Hormetica strumosa adult. A site to behold that alas, is quite rare in the hobby…
Huge thank you to Tristan Shanahan AKA Invertebrate Dude AKA…you know who he is…
Anyway, again, thank you Tristan for sharing your knowledge and photos with us! I greatly appreciate it, and look forward to seeing you continue to share your knowledge, experience, and pictures with us on your blog and elsewhere. If you want to see all of Invertebrate Dude’s content, check out his blog here, his YouTube channel here, and his forum activities here, here, and here.
Surprise L. rudis profile photo!
That’s all for now, catch ya on the flip side, or if I’m not there, look for me outside wherever there is creation and invertebrates!
Whoa, a post on the first of the month??? And there was a post in the month before?? Consider yourselves lucky…
This time I will be sharing some info and tips on how to protect your collection from earthquakes, and to a smaller extent wildfires and flash floods. This information was garnered from a brain-storming meeting at one of the Invertebrate Club of Southern California meetings. Since we are in an area that is expecting a “Big One” (we are actually very overdue for a large earthquake), we figured this would be a pertinent topic to discuss. However, since Southern California is not the only place that has earthquakes (I’m thinking of our fellow Indonesian enthusiasts), this info should be of use to all those who live in earthquake zones.
So how do we protect our collections? The first step is making sure your racks, bookcases, shelves, or whatever it is that your enclosures are on, do not fall down. To do this, you must have some form of strap that secures to the wall stud. I use these ones (https://amzn.to/2Zewvgx), although I’m sure similar products work just as well. Another thing that can be done is to place heavy enclosures, such as large glass Exo Terra or Zoo Med cages, down on the lower shelves of a rack. I’m sure we can all imagine what will happen if one of your racks falls down, especially if you have more potent/aggressive invertebrates.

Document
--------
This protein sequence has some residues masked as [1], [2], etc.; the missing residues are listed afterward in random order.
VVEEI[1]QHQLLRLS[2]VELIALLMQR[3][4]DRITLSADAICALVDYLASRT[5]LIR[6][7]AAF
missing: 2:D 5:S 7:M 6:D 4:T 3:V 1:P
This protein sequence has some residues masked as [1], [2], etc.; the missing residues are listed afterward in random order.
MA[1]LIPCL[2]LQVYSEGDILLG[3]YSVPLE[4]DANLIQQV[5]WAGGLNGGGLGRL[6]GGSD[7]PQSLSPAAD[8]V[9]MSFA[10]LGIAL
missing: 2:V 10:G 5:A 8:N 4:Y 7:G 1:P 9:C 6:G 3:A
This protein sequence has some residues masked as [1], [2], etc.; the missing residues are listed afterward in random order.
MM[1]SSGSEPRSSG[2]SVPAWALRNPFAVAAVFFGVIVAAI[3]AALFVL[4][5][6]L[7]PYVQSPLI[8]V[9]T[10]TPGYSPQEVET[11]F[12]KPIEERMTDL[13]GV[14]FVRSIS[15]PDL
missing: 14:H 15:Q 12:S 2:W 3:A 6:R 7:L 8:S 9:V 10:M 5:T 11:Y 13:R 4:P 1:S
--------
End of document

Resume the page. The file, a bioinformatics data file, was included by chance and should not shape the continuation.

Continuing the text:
With this done, you then need to make sure your containers do not slide off; this can be achieved by either placing enclosures on top of non-slip rack liners (https://amzn.to/30joqsf), or by using the metal racks with bars that also help prevent sliding. In the event that an enclosure does get flung off, it is very important to make sure you use containers with lids that close tight, otherwise you may end up with a Leiurus quinquestriatus or a Cyriopagopus lividum prowling around. Double containers may also work if you have large numbers of small slings in deli cups with lids that don’t always snap perfectly tight (taping the lids may also work). If you have hard plastic or glass cages (Critter Keepers, Sazon containers, glass terraria), it would best to place them lower down on the racks so that if they do fall off, there is a less chance of the plastic or glass cracking or shattering. It is naturally of utmost importance that you don’t have extra glass on the floor after a large earthquake, or venomous invertebrates running around; while they (the invertebrates) are more likely to run and hide, there is always a chance one may decide to stand its ground and fight. That is pretty much all you can do to prepare for an earthquake.